“Max can dance,” a girl offered. The others nodded with looks that told me it was impressive. So I asked him if he would perform for my theater class. He shrugged in that way that meant sure, whatever, and we arranged the appointed time.
I still think of those simple words, “Max can dance.” They could not possibly have prepared me. In all fairness, I don’t think any words could have.
There is right now a viral video of a man who is an impressive dancer. I honestly think Max was better. He was a magician. Before my eyes his bones dissolved. He bent in places no human being should bend. His movement wasn’t fluid; he was fluid. He melted and become rubber and elastic and oozing syrup all at once. He was ragdoll, then puppet, then robot, then top. He defied gravity. He glided and floated and flew. He danced with his ears and pores and fingertips. Dance wasn’t something he did, but something he was.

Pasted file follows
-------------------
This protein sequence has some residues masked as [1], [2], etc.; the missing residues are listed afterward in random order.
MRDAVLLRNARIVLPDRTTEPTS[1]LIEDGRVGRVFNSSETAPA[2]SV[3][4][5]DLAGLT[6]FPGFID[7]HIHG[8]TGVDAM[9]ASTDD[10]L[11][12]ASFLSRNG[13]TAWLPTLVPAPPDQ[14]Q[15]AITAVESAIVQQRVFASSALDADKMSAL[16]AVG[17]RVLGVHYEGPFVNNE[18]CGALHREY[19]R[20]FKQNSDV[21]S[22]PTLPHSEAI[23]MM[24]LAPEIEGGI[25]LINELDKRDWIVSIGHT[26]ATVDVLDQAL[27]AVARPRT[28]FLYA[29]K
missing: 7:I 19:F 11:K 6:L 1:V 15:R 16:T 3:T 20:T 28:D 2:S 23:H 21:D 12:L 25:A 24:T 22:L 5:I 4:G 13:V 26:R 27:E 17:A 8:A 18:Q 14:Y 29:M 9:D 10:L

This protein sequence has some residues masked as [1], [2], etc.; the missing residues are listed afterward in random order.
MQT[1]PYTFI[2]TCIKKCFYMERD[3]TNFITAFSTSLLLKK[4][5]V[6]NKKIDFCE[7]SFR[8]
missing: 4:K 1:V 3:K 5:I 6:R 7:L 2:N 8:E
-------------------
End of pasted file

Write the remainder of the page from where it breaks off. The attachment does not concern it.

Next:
And all the while there was a look of boredom on his face.
I sat dumbly while watching him, though I’m sure my mouth hung open. Because there just were no words. There still aren’t.
The thing with students is this. You always try to find good in them. Sometimes you find wonderful that you never forget, and that is how it was with Max.
He had something going on with his health. I never did find out what, but it made his eyes disturbingly yellow and it made him put his head down sometimes. When I would ask him if he needed to see the nurse, he’d tell me it wouldn’t do any good. He couldn’t go home because he had too many absences. If he missed anymore school, he wouldn’t graduate.
He graduated, and I have wondered about him since. Looked for him—on television, anywhere. Just now I Googled him. I never seem to find anything. I hope somewhere out there he knows. He is special. Many years and thousands of students later, even more so.
(Next week: Part VI)